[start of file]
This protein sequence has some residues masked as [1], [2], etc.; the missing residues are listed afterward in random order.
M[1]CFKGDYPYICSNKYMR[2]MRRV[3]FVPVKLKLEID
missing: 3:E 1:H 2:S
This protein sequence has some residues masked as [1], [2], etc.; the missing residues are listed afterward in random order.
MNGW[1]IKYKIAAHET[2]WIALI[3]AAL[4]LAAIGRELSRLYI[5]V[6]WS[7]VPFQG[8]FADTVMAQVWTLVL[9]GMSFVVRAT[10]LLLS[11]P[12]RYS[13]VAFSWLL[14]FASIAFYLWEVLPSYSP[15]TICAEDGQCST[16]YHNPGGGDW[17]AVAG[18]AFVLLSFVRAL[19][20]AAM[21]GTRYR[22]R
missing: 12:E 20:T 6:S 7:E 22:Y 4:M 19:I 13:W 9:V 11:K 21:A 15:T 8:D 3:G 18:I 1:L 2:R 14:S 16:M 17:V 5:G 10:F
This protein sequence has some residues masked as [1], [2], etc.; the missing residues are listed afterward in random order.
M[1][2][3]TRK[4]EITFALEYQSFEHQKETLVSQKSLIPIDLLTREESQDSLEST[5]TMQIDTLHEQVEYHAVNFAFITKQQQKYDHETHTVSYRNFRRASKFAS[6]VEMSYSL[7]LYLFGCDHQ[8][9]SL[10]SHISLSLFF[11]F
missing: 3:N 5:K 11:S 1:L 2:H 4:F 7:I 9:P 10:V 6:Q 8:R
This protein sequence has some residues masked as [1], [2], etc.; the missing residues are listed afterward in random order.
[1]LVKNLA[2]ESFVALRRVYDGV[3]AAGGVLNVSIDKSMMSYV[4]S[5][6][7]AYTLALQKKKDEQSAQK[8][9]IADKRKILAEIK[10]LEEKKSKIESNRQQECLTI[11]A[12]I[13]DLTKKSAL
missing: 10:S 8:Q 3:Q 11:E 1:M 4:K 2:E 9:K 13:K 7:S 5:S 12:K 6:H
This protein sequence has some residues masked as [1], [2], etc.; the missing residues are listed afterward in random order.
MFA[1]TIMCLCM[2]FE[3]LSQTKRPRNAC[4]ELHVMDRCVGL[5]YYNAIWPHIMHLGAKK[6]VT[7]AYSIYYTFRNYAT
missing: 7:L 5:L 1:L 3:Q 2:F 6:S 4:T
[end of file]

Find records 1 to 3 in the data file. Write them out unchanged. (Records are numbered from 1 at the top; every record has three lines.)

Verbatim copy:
This protein sequence has some residues masked as [1], [2], etc.; the missing residues are listed afterward in random order.
M[1]CFKGDYPYICSNKYMR[2]MRRV[3]FVPVKLKLEID
missing: 3:E 1:H 2:S
This protein sequence has some residues masked as [1], [2], etc.; the missing residues are listed afterward in random order.
MNGW[1]IKYKIAAHET[2]WIALI[3]AAL[4]LAAIGRELSRLYI[5]V[6]WS[7]VPFQG[8]FADTVMAQVWTLVL[9]GMSFVVRAT[10]LLLS[11]P[12]RYS[13]VAFSWLL[14]FASIAFYLWEVLPSYSP[15]TICAEDGQCST[16]YHNPGGGDW[17]AVAG[18]AFVLLSFVRAL[19][20]AAM[21]GTRYR[22]R
missing: 12:E 20:T 6:S 7:E 22:Y 4:M 19:I 13:W 9:V 11:K 21:A 15:T 8:D 3:G 18:I 1:L 2:R 14:S 16:M 17:V 5:G 10:F
This protein sequence has some residues masked as [1], [2], etc.; the missing residues are listed afterward in random order.
M[1][2][3]TRK[4]EITFALEYQSFEHQKETLVSQKSLIPIDLLTREESQDSLEST[5]TMQIDTLHEQVEYHAVNFAFITKQQQKYDHETHTVSYRNFRRASKFAS[6]VEMSYSL[7]LYLFGCDHQ[8][9]SL[10]SHISLSLFF[11]F
missing: 3:N 5:K 11:S 1:L 2:H 4:F 7:I 9:P 10:V 6:Q 8:R